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torker
03-28-2004, 12:50 AM
Do you EVER sleep...LOL.. Real Question..I asked about an anodizing setup awhile back. You say you keep yours outside. Do you just leave the acid etc. outside in the winter also? Or pour it into some kind of container to store it? I assume it won't freeze but was wondering if condensation would be a problem? Oh yes...and how do you get good contact on a part that has no holes in it to wedge the wire in or a solid part that is visible on all sides? Thanks
Russ

Evan
03-28-2004, 01:20 AM
Hi Russ,

I've been machining all evening. I set up my anodizing gear outside on a 4x8 sheet of plywood on sawhorses. The solutions are kept in well labled 2 gallon icecream buckets with snap on lids. I use a lye bath to preclean and microetch the parts lightly. At the end of the year I pour the lye bath and the acid bath together in a garbage can. They mostly neutralize each other. It sure looks cool, it foams up with aluminum colored bubbles. I then add enough sodium bicarbonate until the acid is completely neutralized. The resulting solution is pretty harmless consisting of aluminum sulphate, evolved cabon dioxide, sodium carbonate etc. It's safe to dump on the ground.


The problem with making good contact is a tough one sometimes. No matter how you do it wherever the contact is made it won't anodize at that point. Also, the contact not only must be good but it must be able to carry the current which may be considerable. Usually a part will have some sort of hole, usually a threaded hole which allows for dead soft aluminum wire to be screwed into the hole. If a part is to be anodized it pays to design in advance for the contact point.

torker
03-28-2004, 02:35 AM
Thanks Evan! Say, do you use pure lead or aluminum for the cathode? I've been trying to find some pure lead. I have lots, used to use it for making shotshell shot but it's all melted down wheel weights and isn't pure. I'm getting quite a pile of things made that have to be anodized and it looks like some things are going to be a real problem to get good contact. Probably will end up drilling holes in some. I like your idea about using ice cream buckets. Are they 4L size? I was going to use 5 gallon containers but most parts are small so 4L would work fine. I hadn't even thought about getting rid of the acid...good tip! Thanks again!
Russ

Evan
03-28-2004, 04:39 AM
Russ,

The buckets are about 8 litres I think. Just the right size for most projects. I don't bother with lead, I use aluminum flashing for meant for roofing. Use at least an amount equal to the total surface area of the part, more doesn't hurt. I just take a piece and curve it to fit the inside circumference of the bucket. It will get sort of cruddy after a while so take it out of the bath and scrub it with a plastic scrub brush, rinse and return. Remember, the acid concentration is pretty weak but it can make impressive holes in your clothes. Also, it evolves acid mist so stand upwind.

I use some 1/8" aluminum welding rod across the top of the bucket to hang the parts from. That is where I have had the most problems with connections. I use a knife to scrape the wire clean to bare metal and hook the drop wire over the cross wire, bend it down and hold in place with a wooden clothspin. Find an electrical contractor and ask him for a short length of aluminum electrical cable, they still use it for drop wire. It is pure aluminum and works the best for connections. You should be able to get it for free.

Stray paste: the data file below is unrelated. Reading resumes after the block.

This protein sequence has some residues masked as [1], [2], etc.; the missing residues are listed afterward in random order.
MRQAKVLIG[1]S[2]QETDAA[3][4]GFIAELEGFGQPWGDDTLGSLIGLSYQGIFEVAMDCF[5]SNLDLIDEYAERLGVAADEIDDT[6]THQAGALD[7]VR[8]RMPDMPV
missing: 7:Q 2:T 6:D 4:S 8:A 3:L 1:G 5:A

You can easily tell if the connection is good, it will fizz like crazy for the first 20 minutes or so. If it stops fizzing sooner then you probably have a connection problem. I use dishwashing gloves to handle the parts. It is important not to get any trace of body oil on anything. If you have a total anodize failure you can dip the part in the lye bath, strip it and start over again. You will loose a few thou but that's about all.

I pretreat my parts in the lye bath, about 1/4 cup of lye to two gallons of rain water. Drop the parts in until they are fizzing well, then rinse well. This will not take the shine right off a part but does ensure it is clean.

wierdscience
03-28-2004, 12:37 PM
Evan,have you noticed any difference with temperature?Is colder water better?

ibewgypsie
03-28-2004, 12:40 PM
Weird..

Yes heat affects the process.. Too fast anodizing changes the temperature/ph to where it eats off as fast as it adds on.

David

torker
03-28-2004, 12:56 PM
Evan, Thanks again!
Weird...good question...I was wondering if the results would differ if you used the process at different temps...you would almost surely run into that with the setup outside.
Russ

Evan
03-28-2004, 01:58 PM
Yep, temp most certainly does affect the process. In the summer when it is warm I put the acid bucket in a tub with ice and water. The process liberates a good deal of heat. The acid bath must be kept at or below around 25C (72F) or it gets ugly. For hard anodizing the temp is held much lower, less current and much longer time.

One more note: WEAR A FULL FACE SHIELD!

[This message has been edited by Evan (edited 03-28-2004).]

wierdscience
03-29-2004, 12:35 AM
Thats what I was thinking cold would be better.I have a friend with some r-12 water coolers that he convertd to freeze-12 or some other substitute,they have a stainless pot wrapped in a copper coil.The coil can be unwound and added onto,I'm thinking a aluminum stock pot for the outside container and then set it up double boiler style with a five gallon bucket for the business end.Two of these mounted up in a insulated plywood box would probibly be way cool.As they stand now you can dump a gallon of water into them and they make an ice ring around the top in about three minutes,they also consume very little in the way of electricity,about 1-1/2amps@110vac.